The proposed all-day kindergarden requires additional teachers to be hired. Class sizes will increase, thus diluting a teacher's ability to be responsive to our children's learning needs. Consolidation will cause wholesale disruption of continuity in relationships amongst children and parent-teacher groups. There are substantial costs not specified in the board's budget for consolidation start-up One slide in the presentation listed as "fact" that the proposed plan would save about $375,000 per year out of a budget projected to be greater than $65,000,000 - an amount of only half of 1% per year. 

At the bottom of that slide, there is a footnote in small print revealing that no projection of start-up costs is included in the budget document. This footnote refers to high start-up costs without any monetary forecast. Town Councilmen who asked, "…how much are the start-up costs," were not given any specifics or even a “guess" projection by the school board members.

Several members of the town council asked, "When the number of children in our school district has declined by 600, and student achievement results continue to decline year-to-year, how can the Board of Education request an increase of $1.5 million for the coming year?" The Town Council reports that the school budget will equal 50% of the tax increases to be put on the backs of our townspeople. The answers from the school board representatives amounted to a dance around a theory, the typically vague constructs of politicians.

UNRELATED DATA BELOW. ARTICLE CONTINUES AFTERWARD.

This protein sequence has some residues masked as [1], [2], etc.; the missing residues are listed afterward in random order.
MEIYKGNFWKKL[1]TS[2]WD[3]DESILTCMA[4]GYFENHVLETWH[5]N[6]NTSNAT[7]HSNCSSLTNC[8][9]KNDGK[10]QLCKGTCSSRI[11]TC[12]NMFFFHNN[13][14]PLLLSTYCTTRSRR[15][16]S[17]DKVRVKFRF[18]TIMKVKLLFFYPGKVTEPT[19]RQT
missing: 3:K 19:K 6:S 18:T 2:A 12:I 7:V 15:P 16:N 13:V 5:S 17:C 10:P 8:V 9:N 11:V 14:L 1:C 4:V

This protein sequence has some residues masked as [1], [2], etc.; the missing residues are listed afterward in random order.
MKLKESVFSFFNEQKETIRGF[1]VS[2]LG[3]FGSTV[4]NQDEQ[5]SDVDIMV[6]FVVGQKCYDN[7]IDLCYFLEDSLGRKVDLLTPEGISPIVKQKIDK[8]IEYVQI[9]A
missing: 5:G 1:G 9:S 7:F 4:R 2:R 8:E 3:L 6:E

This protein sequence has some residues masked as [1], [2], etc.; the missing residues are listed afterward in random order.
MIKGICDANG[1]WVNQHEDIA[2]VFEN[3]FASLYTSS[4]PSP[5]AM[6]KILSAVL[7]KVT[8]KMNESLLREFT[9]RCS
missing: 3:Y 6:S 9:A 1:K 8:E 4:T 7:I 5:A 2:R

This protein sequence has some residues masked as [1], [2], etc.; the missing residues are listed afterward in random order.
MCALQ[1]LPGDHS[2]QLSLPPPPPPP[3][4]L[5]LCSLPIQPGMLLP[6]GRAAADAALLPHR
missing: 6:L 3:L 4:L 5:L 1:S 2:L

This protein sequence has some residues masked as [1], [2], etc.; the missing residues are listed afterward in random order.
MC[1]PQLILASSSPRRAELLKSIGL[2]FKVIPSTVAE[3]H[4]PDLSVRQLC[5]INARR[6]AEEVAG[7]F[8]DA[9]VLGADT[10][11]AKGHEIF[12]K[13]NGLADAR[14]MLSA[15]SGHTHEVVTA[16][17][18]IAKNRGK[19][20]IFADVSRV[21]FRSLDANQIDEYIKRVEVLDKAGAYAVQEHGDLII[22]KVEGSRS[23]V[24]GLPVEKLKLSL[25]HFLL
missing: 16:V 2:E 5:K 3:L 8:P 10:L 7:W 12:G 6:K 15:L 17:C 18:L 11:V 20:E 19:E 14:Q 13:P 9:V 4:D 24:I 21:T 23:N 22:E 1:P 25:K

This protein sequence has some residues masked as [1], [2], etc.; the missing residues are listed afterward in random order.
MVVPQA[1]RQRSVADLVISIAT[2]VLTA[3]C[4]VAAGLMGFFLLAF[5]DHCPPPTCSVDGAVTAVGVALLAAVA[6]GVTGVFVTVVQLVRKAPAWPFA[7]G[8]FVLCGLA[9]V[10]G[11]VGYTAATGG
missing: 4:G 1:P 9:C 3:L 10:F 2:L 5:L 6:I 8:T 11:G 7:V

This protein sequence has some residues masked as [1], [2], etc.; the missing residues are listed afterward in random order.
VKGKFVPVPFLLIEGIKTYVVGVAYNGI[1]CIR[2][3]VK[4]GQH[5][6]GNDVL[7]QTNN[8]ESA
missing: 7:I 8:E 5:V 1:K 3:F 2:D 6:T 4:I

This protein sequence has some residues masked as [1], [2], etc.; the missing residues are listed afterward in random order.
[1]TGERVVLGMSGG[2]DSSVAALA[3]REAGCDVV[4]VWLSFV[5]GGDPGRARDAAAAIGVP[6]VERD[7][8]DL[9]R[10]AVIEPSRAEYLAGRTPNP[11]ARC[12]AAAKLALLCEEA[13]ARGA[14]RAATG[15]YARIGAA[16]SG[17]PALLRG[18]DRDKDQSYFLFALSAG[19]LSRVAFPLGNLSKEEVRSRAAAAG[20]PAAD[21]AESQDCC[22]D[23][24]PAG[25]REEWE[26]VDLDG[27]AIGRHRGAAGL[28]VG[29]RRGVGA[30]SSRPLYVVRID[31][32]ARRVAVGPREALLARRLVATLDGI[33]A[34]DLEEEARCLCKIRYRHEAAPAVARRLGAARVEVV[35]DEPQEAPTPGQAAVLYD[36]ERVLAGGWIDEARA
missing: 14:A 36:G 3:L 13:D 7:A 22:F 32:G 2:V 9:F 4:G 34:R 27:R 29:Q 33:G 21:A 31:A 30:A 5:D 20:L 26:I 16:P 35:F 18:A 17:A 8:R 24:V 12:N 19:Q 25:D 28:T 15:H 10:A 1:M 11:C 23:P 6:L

In his first paragraph Mr. Jubrey details the egregious negatives contained in the proposed school budget. He reminds us that bussing will continue with increased travel times for the students. There will be more pupils in class with less teacher availability. The concept of "neighborhood schools" will be eliminated. There will be dramatic, disruptive repercussions for students transitioning within the district. 

Will the proposed elementary school consolidation remedy the state-documented failure of Windsor teachers and administrators to produce students who can meet on-grade-level performance metrics? No. 

Will the increase in class size improve the learning experience for our children? No. 

Will the plan from the school board result in all of the tribulations detailed by Mr. Jubrey? Yes. 

Will the budget proposed by the school board mandate a significant tax increase on residents? Yes.

Over the last twenty years Windsor became one of the most diverse and accepting towns in the state. Bussing children cross-district is no longer necessary to achieve state-mandated "racial balance" in our schools. A closer look at the study performed by Cropper GIS proves racially balanced, diverse neighborhoods in Windsor that conform to state "integration" guidelines. Is race-based balance the over-arching criteria, or instead should we use the better term, minority-inclusive classrooms? Less than 40% of our students are Caucasian.